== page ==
New office, but vintage Jerry Brown

Times Staff Writer

Eight months into his new job, California Atty. Gen. Jerry Brown has embarked on two major crusades that hark back to his past political roles.

The former governor who passionately guarded the environment is hammering local governments to take heed of climate change as they plan for rising growth. “Global warming, next to nuclear war, is the most significant long-term threat to the United States and the world,” he says.

The former Oakland mayor who struggled for years to combat violent crime is pressing a statewide campaign against street gangs. “They have become almost a form of domestic terrorism,” he says.

After four dizzying decades in public life, Brown has brought a bit of his unorthodox and unpredictable style to his new role as the state’s top cop.


His unpaid chief advisor is his wife and former campaign manager, Anne Gust Brown, who helps him run the $800-million-a-year law enforcement operation with their dog often in tow.

And, although he is the California politician most closely associated with opposition to capital punishment, Brown elevated his office’s death penalty chief to lead the entire criminal division.

The product of a Democratic family dynasty, a Jesuit seminary and the tumultuous 1960s, Brown swung to the left as a reformist secretary of state and governor, then toward the center as a crime-fighting mayor and, now, as head of an agency armed with 1,100 prosecutors and other lawyers.

At 69, Brown is demonstrating both a streak of pragmatism and the smaller-is-better approach that marked his governorship. But he also is riding two timely political issues toward, some think, yet another incarnation.

“His ambitions are not limited,” said Bruce E. Cain, director of the UC Berkeley Institute of Governmental Studies, who has known Brown for years. “It does not sound to me that he is going to be AG and retire. I think he has in mind something else, whether U.S. senator or the governor’s office.”

His father, the late Pat Brown, was attorney general before becoming governor. Jerry Brown served as secretary of state before his two terms as governor, from 1975 to 1983.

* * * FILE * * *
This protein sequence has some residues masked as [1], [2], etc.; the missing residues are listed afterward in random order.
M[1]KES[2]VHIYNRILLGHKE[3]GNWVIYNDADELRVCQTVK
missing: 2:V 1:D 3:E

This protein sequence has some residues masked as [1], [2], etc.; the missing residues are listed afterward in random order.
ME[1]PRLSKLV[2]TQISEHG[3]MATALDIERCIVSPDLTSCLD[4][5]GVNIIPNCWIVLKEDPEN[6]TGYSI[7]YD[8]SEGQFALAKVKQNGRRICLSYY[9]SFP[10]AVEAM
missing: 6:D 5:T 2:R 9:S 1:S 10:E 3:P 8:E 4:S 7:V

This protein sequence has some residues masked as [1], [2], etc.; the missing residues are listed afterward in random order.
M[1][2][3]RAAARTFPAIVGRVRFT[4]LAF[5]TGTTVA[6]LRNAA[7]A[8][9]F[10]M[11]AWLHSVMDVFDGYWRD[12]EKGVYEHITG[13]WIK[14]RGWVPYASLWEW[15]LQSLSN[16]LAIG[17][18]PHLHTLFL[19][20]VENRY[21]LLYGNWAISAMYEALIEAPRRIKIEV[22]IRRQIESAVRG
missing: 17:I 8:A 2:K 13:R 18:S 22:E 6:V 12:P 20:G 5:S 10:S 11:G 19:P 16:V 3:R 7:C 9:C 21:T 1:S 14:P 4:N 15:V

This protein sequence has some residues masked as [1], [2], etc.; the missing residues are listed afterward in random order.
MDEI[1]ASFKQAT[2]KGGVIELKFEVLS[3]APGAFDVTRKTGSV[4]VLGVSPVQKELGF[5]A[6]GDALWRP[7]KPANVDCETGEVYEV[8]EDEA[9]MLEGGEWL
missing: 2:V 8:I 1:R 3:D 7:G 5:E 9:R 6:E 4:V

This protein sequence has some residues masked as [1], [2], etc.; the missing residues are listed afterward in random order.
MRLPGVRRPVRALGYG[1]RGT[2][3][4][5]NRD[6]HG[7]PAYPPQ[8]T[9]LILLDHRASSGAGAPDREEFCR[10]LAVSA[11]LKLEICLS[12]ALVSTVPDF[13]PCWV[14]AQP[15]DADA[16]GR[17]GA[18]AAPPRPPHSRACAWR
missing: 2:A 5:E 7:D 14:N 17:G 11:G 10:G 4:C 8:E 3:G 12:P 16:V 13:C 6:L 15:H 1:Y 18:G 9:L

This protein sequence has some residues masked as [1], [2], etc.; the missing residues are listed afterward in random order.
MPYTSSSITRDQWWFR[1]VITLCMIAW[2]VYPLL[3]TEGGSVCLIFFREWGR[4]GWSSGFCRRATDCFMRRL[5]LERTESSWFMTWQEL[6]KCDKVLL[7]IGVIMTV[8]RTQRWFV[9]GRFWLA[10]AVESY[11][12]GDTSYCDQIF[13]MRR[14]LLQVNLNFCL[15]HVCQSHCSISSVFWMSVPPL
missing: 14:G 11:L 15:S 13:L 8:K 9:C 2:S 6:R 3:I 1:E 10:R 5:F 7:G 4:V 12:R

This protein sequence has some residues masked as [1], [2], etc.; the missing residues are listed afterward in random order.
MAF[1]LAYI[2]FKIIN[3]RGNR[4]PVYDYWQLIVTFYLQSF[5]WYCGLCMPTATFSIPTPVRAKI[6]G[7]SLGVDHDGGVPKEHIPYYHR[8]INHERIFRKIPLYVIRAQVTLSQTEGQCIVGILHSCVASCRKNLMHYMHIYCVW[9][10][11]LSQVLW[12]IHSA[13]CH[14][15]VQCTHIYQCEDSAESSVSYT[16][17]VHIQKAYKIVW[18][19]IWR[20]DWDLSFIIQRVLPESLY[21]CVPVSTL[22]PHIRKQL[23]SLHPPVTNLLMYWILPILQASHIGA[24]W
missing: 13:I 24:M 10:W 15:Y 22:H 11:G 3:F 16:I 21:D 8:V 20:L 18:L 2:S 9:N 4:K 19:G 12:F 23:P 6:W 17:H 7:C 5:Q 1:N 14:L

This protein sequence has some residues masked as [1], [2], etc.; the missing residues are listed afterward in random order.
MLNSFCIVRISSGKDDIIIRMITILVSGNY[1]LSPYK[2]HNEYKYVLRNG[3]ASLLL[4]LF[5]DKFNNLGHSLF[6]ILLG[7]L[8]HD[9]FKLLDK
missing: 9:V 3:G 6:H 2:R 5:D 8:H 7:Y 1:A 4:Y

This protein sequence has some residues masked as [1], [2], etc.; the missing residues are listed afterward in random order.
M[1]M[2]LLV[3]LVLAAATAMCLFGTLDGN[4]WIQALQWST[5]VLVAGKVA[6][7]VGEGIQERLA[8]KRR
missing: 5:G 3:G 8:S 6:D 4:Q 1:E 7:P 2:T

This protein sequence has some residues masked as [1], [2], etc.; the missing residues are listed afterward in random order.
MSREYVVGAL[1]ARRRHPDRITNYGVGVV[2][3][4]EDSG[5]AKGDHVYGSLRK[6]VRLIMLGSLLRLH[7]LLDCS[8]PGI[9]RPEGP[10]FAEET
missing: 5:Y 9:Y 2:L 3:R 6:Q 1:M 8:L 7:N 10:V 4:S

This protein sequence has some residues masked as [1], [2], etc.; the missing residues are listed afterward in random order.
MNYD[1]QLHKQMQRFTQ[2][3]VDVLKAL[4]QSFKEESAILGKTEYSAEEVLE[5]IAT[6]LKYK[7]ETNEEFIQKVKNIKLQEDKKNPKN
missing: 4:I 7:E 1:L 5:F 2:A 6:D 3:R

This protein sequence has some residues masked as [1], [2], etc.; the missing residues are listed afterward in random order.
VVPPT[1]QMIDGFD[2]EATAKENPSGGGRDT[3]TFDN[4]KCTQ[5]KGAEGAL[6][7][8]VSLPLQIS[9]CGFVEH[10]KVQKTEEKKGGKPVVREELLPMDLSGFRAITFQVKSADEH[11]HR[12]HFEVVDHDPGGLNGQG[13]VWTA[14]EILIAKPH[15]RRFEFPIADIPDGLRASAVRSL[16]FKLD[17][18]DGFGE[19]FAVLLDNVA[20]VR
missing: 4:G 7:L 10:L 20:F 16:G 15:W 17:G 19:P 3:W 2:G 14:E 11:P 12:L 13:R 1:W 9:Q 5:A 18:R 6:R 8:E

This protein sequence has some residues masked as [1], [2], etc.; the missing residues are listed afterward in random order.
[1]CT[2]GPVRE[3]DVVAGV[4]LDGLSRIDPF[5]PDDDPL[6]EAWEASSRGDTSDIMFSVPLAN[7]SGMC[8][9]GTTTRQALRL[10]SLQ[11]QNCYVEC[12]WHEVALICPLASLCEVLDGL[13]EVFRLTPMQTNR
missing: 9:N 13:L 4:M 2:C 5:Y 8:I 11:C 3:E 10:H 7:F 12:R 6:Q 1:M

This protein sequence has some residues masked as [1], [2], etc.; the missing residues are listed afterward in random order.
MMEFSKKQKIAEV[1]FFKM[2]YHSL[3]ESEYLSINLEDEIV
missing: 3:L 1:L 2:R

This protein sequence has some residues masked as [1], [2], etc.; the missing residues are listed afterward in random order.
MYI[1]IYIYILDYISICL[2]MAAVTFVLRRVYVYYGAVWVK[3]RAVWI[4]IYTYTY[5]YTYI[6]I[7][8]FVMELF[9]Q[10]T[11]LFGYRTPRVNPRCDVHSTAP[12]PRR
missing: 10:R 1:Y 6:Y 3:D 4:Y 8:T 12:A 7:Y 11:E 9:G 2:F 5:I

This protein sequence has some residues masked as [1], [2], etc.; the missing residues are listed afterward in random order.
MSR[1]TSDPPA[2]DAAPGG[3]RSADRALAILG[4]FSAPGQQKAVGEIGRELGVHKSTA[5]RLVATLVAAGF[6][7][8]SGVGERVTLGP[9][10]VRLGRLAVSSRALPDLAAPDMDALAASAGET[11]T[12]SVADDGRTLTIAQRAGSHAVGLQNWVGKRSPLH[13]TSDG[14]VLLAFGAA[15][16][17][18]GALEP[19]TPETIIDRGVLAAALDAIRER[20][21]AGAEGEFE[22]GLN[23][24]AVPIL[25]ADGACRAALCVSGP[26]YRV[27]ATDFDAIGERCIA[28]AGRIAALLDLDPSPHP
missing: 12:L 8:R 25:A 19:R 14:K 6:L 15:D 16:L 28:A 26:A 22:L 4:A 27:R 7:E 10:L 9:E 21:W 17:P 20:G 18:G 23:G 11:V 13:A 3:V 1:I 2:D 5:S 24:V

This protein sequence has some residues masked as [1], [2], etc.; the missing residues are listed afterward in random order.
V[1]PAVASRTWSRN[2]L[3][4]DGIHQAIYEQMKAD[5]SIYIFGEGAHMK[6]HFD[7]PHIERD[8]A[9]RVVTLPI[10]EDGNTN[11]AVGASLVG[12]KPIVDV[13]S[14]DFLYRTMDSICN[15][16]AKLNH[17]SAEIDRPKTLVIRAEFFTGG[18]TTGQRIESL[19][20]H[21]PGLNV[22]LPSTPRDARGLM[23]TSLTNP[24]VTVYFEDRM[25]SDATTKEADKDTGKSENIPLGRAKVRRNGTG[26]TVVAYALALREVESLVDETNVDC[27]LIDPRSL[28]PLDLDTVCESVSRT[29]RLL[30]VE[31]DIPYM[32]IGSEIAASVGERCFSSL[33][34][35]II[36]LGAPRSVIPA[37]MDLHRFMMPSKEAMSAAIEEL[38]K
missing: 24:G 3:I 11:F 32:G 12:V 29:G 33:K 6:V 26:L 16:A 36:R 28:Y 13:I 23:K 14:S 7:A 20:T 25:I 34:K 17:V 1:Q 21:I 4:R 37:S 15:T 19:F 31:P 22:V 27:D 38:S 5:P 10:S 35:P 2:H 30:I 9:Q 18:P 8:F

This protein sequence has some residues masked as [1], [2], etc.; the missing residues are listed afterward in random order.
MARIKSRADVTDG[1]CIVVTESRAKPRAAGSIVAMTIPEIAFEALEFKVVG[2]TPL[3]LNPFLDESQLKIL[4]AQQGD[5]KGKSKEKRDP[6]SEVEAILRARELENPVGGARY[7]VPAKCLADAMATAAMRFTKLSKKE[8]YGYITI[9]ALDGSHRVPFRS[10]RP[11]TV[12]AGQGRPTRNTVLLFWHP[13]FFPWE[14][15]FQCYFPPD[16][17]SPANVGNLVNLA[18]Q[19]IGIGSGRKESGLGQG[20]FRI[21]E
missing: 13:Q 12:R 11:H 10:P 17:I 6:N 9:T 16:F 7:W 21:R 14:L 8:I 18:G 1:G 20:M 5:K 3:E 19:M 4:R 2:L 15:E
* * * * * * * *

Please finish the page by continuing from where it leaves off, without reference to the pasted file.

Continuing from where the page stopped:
He won the governor’s office as a reformer in the first post-Watergate election and gained national attention for his then-futuristic notions and his friendship with singer Linda Ronstadt. He was reviled by many for naming Rose Bird to the state Supreme Court, where she served as chief justice until she was recalled after consistently blocking the death penalty.

After three failed presidential bids and a political hiatus that included work with Mother Teresa in India, Brown landed in the Oakland mayor’s office in 1998, espousing get-tough crime measures. When he ran for attorney general last year, law enforcement associations endorsed him.


Although still opposed to capital punishment, Brown said he is sworn to uphold the law. He also indicated that his perspective on crime has hardened.

“I have learned and seen life,” he said. “I live in a neighborhood with. . . murders. I talk to criminals almost every day when I leave my loft. I see methamphetamine people. . . sleeping in the bushes next to my garage.”

As his headquarters, Brown has chosen the state office building in downtown Oakland, not far from his loft apartment in a converted Sears Roebuck store. A Department of Justice agent chauffeurs him in a Lincoln, a far cry from the motor-pool Plymouth he used as governor.

Since taking office last January, his calendars show, Brown has crisscrossed the state, meeting with legislators and federal prosecutors and attending law enforcement conventions. He has flown to Washington, D.C., to accuse the Bush administration of colluding with industry to stall California’s strict vehicle emissions standards.